New England Patriots

The AFC East Should Still Be Patriots' Playground

In spite of everything the Patriots have weathered over the off-season, just how much have the Dolphins, Bills or Jets improved?

Believe it or not, the Patriots have been in this position before.

Way, way back in 2008, the remnants of a team that had started 18-0 the year before had to make do without Tom Brady for the final 15 ½ games of the season -- the reigning league MVP tore his ACL in New England’s season opener against Kansas City.

Those Patriots would finish 11-5 with Matt Cassel at quarterback, ultimately doomed by tiebreakers and becoming just the second team in NFL history to miss the postseason with 11 wins. The wildcat Miami Dolphins, featuring a resurgent Chad Pennington under center, would win the division.

That’s the last time the Patriots failed to win the AFC East, preceding a string of an NFL record 11 straight division titles that’s almost never been tested. New England has won the AFC East by an average of 3.3 games since 2009; only three times did it win the division by fewer than three games.

Patriots fans are looking ahead to the post-Brady era.

That includes last season, when, despite starting out 8-0, the Patriots finished 12-4 and just two games ahead of the 10-6 Buffalo Bills. The most startling result as it pertained to the division last year, of course, was New England’s Week 17 embarrassment at home against the Dolphins, a 27-24 loss that cost the Patriots a 10th straight first-round bye in the postseason.

That was, for all intents and purposes, Miami’s first win in Foxboro since 2000. No credit is given to the Dolphins unveiling of the wildcat formation in 2008 against a Brady-less Patriots, nor is a Week 17 triumph in 2005 in which Cassel played the majority of the game.

Against all of that success, weigh the departure of Brady and the opt-out-ageddon the Patriots withstood amid coronavirus pandemic, and it’s never been fairer to ask if the end of New England’s run atop the AFC East is nigh.

If fans are allowed inside Gillette Stadium, it will only be 20% of Gillette’s total capacity, the team announced Tuesday. That’s about 13,000 people.

But just because it’s a fair question, doesn’t mean this year's going to be any different.

In spite of everything the Patriots have weathered over the off-season, just how much have the Dolphins, Bills or Jets improved?

The Jets can be written off immediately thanks to the trade of their best defensive player (safety Jamal Adams) and opt-out of their second-best defender (linebacker CJ Mosley). Quarterback Sam Darnold, entering his third year, still has all of the physical tools to succeed in the NFL but hasn’t received any help from New York’s front office.

The Dolphins used the fifth pick in April’s draft on quarterback Tua Tagovailoa, whom they hope will more closely resemble Dan Marino than Ryan Tannehill, but in either case it’s far too soon to tell what Miami has in the former Alabama signal caller.

All signs point to incumbent Ryan Fitzpatrick at least starting the season for the Dolphins – including their season opener at Gillette Stadium on Sept. 13 – and while Fitzpatrick was responsible for Miami’s Week 17 upset last December, he’s never led a team to the postseason. That’s not about to change for the 37-year-old Harvard alum.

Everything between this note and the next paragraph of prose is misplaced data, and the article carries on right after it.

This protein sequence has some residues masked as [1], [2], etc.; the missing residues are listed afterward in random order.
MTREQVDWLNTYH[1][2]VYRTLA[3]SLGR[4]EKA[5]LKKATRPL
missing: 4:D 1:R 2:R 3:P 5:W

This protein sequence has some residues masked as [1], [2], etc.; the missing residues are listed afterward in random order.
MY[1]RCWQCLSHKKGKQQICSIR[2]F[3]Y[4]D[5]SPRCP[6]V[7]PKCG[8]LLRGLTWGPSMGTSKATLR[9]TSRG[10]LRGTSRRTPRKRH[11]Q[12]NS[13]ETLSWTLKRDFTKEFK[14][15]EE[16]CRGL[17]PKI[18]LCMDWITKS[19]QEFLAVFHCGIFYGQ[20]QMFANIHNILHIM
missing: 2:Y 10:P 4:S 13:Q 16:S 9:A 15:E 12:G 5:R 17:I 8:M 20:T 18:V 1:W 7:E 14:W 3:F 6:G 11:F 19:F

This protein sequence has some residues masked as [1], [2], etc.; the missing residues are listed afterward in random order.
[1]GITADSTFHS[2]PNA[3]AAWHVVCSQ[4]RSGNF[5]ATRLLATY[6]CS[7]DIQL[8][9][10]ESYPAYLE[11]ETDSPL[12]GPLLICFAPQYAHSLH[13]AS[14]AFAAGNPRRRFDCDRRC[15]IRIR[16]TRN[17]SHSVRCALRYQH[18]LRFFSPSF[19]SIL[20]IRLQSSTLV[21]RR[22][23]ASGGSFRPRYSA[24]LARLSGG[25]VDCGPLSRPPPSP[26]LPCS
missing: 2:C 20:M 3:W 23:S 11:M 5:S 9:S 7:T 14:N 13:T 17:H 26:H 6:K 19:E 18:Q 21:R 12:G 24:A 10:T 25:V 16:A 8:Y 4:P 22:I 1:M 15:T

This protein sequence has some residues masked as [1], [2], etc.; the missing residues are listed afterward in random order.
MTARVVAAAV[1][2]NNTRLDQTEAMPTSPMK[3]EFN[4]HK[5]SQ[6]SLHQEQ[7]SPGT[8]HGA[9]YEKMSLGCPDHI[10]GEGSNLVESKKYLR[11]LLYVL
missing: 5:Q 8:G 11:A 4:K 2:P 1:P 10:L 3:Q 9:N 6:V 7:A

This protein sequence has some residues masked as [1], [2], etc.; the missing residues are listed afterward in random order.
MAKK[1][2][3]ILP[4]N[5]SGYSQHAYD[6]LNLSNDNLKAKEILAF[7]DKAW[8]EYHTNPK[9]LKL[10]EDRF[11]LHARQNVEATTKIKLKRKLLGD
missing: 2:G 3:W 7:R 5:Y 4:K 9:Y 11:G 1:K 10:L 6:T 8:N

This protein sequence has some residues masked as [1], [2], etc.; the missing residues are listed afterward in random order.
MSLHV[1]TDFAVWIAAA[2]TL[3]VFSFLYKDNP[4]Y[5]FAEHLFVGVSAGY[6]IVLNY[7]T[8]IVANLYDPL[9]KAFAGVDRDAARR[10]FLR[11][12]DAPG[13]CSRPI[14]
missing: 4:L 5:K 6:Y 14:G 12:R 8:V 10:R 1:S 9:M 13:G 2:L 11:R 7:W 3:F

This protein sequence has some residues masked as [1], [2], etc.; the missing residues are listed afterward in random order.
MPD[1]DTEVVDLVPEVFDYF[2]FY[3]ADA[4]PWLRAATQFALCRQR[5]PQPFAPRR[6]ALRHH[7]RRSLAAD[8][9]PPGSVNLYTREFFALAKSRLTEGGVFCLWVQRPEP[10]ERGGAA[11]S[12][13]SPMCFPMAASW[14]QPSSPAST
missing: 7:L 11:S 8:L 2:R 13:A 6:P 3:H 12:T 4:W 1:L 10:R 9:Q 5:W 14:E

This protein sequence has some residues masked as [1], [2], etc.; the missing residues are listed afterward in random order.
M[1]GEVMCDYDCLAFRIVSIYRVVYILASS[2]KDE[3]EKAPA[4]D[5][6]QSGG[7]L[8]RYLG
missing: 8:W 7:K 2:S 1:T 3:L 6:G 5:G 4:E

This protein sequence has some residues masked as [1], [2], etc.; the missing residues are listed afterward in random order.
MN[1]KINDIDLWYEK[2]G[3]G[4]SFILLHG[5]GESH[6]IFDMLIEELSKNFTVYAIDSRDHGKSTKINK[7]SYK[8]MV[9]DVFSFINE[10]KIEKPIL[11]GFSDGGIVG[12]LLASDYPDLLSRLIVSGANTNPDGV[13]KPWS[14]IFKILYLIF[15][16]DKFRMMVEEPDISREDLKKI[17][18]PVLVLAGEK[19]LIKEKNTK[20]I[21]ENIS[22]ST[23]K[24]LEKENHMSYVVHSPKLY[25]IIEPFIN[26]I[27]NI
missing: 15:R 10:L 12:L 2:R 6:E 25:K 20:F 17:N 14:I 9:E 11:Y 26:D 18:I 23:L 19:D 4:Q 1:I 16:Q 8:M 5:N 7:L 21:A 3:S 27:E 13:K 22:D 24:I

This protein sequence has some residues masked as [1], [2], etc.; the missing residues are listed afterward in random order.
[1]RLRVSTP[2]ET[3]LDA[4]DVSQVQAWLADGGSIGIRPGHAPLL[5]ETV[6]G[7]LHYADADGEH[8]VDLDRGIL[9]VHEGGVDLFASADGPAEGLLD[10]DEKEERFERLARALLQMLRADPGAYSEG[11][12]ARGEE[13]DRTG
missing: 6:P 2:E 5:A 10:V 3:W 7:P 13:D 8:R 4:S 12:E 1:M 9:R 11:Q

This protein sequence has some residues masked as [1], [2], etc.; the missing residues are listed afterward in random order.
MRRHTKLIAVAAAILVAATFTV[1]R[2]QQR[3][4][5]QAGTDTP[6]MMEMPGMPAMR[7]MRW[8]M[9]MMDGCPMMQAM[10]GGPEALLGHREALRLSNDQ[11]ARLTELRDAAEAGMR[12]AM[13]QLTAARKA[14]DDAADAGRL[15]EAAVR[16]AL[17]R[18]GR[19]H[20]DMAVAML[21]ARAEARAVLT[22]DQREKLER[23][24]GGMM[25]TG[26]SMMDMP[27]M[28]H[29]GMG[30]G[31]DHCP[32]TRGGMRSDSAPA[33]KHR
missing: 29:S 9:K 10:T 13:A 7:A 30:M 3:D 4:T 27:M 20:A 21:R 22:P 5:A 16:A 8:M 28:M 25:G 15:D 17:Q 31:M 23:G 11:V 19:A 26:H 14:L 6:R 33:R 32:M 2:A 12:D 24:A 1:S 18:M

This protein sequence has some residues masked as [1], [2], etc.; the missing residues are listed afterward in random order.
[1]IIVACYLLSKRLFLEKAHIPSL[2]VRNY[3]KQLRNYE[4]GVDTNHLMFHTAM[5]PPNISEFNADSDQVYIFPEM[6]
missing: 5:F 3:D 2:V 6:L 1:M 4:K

Which takes us to Buffalo, a franchise which is seemingly on the up-and-up. Following a playoff drought which lasted 18 seasons, the Bills made the dance as a wild card in two of the last three years under the stewardship of coach Sean McDermott (those two postseason berths matches Rex Ryan for second-most for a coach in the AFC East after Bill Belichick since 2000).

It’s a team with a truly elite defense that allowed the third-fewest yards and second-fewest points in the NFL in 2019, a team with a top 10 rushing attack on offense and a team that acquired a top-flight receiver in the off-season in Stefon Diggs.

It’s a team, however, with a seemingly fatal flaw that will be too challenging to overcome in the race for divisional supremacy.

To his credit, quarterback Josh Allen, the seventh overall pick in the 2018 draft, showed marked improvements from Year 1 to Year 2. His completion percentage ticked up from 52.8 to 58.8%, while his passer rating ballooned from an abysmal 67.9 to an acceptable 85.3.

Allen still ranked dead last in the NFL in completion percentage in 2019 and just 24th in passer rating, though, and was promptly a nonfactor in Buffalo’s wild-card round loss to Houston (24 for 46, no touchdowns or interceptions, 69.5 rating).

None of these teams are truly ready to take down the Patriots over a 16-game schedule. With it becoming clearer and clearer that Cam Newton is going to be New England’s starting quarterback – Jarrett Stidham continues to be woeful at training camp – the Patriots’ aren’t just in a position to win their 12th straight AFC East crown, they could be in the unique position of a sleeper team within the conference.

Expectations should be lowered in New England for 2020. A trip to Super Bowl LV, which takes place in Brady's new digs in Tampa, is unlikely. But until proven otherwise, the AFC East still runs through the team coached by Bill Belichick.

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